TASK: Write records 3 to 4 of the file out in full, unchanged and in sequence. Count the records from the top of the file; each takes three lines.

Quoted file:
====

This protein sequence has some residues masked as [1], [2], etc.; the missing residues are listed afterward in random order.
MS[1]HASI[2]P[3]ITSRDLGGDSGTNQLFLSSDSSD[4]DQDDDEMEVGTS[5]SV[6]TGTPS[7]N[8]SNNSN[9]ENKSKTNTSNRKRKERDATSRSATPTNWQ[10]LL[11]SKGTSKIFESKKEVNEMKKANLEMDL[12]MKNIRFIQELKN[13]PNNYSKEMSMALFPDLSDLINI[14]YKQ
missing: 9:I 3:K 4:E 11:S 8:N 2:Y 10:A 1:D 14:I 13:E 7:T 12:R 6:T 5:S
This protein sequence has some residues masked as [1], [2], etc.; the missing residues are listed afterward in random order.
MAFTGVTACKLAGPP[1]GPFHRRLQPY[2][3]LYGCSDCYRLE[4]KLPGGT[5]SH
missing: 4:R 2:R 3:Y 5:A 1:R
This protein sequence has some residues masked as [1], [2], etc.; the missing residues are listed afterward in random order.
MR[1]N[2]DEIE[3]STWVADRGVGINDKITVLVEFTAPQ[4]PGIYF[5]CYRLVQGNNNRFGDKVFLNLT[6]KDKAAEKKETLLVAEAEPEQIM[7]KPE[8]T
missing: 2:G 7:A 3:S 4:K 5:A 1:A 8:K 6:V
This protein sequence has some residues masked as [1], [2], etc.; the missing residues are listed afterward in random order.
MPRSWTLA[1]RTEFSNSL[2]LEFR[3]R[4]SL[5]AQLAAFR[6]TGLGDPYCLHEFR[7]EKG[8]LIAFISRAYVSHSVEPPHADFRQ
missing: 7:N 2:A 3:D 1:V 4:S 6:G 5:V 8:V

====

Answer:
This protein sequence has some residues masked as [1], [2], etc.; the missing residues are listed afterward in random order.
MR[1]N[2]DEIE[3]STWVADRGVGINDKITVLVEFTAPQ[4]PGIYF[5]CYRLVQGNNNRFGDKVFLNLT[6]KDKAAEKKETLLVAEAEPEQIM[7]KPE[8]T
missing: 2:G 7:A 3:S 4:K 5:A 1:A 8:K 6:V
This protein sequence has some residues masked as [1], [2], etc.; the missing residues are listed afterward in random order.
MPRSWTLA[1]RTEFSNSL[2]LEFR[3]R[4]SL[5]AQLAAFR[6]TGLGDPYCLHEFR[7]EKG[8]LIAFISRAYVSHSVEPPHADFRQ
missing: 7:N 2:A 3:D 1:V 4:S 6:G 5:V 8:V